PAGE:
I have to confess: I enjoy a fresh brewed cup of coffee in the morning almost as much as a glass of wine with my evening meal. Like wine, coffee is a synthesis of history, people and their culture, traditions in growing and processing and the impact of climate, soil and altitude.
While wine production is largely focused on European Vitus vinifera grapes, I was surprised to discover that almost 80 percent of coffee is produced from Coffea arabica, a delicate and flavorful bean species.
Similar to grapes, there are many varieties of coffee with each exhibiting distinct flavors. Rather than names like Chardonnay, Merlot, Norton or Concord, coffee varietals are designated by their location of origin or production. Coffee varietals, like grapes, can be processed in their pure form or as a blend.
Harrar, Sidamo and Yirgacheffe, three African varietals named for Ethiopian regions, are among the most desirable arabica beans. Bourbon, Caturra, Maragogype and Tipica are varietals grown in Colombia. Could it be more obvious from where Jamaican Blue Mountain comes?
But what really intrigued me were the taste profiles. To experience that in a meaningful way, I contacted Regina Troyer, owner of The Refinery Coffee Company in Goshen. She’s been roasting coffee beans since 2005 for retail and wholesale clients. She offered to do a “cupping,” which is java-speak for a coffee tasting.
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Coffee cupping is much more structured than I expected. Regina selected four single origin coffees — the majority of The Refinery’s unflavored coffees are roasted as single varietals and come from around the world. Eight grams (about one tablespoon) of fresh, coarsely ground varietal beans were added to five ounce porcelain cups that were one-third to halfway filled with water heated to 200 degrees.
The cups were left to stand and timed for three minutes before we began to evaluate aromas by gently breaking the crust with a spoon and placing our noses close to the mouth of the cup, one after another. Regina provided score sheets on which we recorded our impressions.
We then returned to the first cup and began “slurping” to assess acidity, body, balance, flavor and aftertaste. Each cup was sampled similarly. Then there was an opportunity to re-taste and compare samples.
So, what did I taste and how did I rate each coffee? Fortunately, my experience with wine simplified the transition to coffee appreciation.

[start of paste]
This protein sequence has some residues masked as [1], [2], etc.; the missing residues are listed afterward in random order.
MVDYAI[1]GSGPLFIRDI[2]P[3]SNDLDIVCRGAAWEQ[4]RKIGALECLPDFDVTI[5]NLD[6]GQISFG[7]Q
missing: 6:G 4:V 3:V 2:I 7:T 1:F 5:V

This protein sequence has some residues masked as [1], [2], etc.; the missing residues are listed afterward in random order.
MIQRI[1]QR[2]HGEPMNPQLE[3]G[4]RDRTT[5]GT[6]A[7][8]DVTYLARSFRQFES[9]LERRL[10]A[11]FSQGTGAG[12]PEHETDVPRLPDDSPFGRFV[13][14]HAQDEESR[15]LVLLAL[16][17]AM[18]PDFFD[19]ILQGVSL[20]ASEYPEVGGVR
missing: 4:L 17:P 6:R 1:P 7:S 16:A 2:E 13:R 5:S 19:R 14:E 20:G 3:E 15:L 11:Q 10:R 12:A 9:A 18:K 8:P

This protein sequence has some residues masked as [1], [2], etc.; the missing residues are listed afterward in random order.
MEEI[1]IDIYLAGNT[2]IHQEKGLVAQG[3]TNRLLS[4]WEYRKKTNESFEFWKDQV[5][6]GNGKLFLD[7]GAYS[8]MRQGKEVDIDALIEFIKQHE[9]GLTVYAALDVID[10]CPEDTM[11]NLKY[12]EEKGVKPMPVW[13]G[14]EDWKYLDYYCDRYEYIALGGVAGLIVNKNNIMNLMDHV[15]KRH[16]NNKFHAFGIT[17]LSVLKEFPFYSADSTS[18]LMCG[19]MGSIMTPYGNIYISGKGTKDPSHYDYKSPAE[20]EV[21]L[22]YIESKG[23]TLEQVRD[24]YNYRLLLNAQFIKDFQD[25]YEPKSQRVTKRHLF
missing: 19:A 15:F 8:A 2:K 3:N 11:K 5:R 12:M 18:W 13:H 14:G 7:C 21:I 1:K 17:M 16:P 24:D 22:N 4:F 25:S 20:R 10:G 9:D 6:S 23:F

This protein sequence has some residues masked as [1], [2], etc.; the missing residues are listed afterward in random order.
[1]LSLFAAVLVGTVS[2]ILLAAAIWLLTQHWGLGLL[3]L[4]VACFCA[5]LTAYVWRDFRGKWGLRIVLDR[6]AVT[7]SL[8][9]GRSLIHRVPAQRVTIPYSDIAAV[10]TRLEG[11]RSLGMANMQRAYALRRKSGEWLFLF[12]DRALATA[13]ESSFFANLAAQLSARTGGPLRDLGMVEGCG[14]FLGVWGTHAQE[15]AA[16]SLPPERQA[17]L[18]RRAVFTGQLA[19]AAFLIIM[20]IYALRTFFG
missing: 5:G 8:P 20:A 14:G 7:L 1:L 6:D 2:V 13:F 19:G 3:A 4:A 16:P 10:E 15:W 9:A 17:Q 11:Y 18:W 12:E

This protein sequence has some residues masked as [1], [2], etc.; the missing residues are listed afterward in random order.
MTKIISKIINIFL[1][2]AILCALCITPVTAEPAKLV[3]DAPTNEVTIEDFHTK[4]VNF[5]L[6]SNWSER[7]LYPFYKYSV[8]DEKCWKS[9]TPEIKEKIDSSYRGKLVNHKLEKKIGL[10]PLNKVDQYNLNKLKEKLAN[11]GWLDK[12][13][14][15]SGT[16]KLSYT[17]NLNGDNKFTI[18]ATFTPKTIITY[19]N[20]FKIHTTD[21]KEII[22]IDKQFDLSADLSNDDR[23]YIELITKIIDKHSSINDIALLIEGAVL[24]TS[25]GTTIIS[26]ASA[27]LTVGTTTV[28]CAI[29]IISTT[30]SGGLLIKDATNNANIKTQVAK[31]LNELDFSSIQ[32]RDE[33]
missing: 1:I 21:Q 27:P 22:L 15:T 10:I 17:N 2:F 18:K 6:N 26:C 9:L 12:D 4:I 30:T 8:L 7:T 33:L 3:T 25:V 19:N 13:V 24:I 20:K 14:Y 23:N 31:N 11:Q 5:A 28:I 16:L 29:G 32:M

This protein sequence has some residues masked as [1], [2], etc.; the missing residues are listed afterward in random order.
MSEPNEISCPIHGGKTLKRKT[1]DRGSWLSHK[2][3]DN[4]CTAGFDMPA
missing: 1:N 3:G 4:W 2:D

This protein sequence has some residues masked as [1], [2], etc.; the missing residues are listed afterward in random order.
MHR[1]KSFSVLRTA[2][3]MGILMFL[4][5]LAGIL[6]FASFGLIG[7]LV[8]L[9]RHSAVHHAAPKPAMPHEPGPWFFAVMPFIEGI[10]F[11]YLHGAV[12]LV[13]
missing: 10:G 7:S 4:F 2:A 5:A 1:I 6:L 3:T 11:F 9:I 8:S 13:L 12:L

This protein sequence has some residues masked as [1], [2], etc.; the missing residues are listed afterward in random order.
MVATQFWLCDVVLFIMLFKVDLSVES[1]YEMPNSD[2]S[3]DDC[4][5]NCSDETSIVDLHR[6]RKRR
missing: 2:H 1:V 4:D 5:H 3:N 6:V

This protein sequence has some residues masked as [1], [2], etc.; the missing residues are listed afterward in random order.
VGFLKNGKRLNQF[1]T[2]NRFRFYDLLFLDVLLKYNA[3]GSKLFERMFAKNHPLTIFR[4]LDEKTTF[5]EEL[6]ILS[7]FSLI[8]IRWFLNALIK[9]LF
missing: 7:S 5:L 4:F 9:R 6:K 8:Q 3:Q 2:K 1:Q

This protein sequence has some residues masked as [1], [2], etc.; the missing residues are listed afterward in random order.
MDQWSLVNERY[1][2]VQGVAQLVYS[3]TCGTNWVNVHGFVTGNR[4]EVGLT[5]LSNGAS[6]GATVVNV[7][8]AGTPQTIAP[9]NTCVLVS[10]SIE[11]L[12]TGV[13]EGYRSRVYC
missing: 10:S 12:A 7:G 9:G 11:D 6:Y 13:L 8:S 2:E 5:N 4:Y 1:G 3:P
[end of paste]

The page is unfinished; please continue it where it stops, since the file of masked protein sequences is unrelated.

- Indian Cherry: The aroma was very earthy without any suggestion of fruit. Although nicely balanced between light body and acidity, there was a mild toasty flavor without any aftertaste. In general, it brought to mind cardboard (Regina uses it for blending).
- Jamaican Blue Mountain: Layers of delicate sweetness and balanced acidity with a moderately rich texture and a velvety, lingering finish. I got distinct hints of herbs/garlic to the nose. This coffee currently sells for $60 per pound.
- Costa Rican Tarrazu: Bright walnut aromas, balanced and complex with medium body and sweet, nutty flavor. The finish was not pronounced, but apparent. This is grown in the volcanic soils of the high mountains.
- Ethiopian Sidamo: Extremely well-balanced with moderate acidity and body. Aromas of smoke, vanilla and milk chocolate were noted with flavors of dark fruit and peanut. Very rich in texture with a long, savory finish. The Sidamo provence is considered the birthplace of coffee.
Is it any wonder that when Regina asked which coffee I preferred, I chose the one that was most like a wine? Hands down, it was the Sidamo, although the Tarrazu gave me cause to deliberate briefly. I now have a greater understanding and appreciation for coffee, thanks to Regina!
- There are potential adverse health effects with excessive ingestion of either beverage. Moderate wine drinking is defined as two 5 oz. glasses per day for men and one 5 oz. glass per day for women. Caffeine intake of 200 to 300 milligrams per day (two to three 8 oz. cups of brewed or drip coffee) is defined as moderate ingestion.
- Dark roast coffees are actually lower in caffeine than those that are medium or light roast. A small amount of caffeine is left in decaffeinated coffee, about 3 percent.
- Wet processed coffees can be thought of like white wines, processed without the skins. Dry processed coffees are like red wines, roasted with the skin intact. The Refinery Coffee Company exclusively does dry roasting.
- A post on Lyndon’s Coffee website states how coffee, unlike wine, should be consumed quickly, ideally no longer than a month after it was roasted.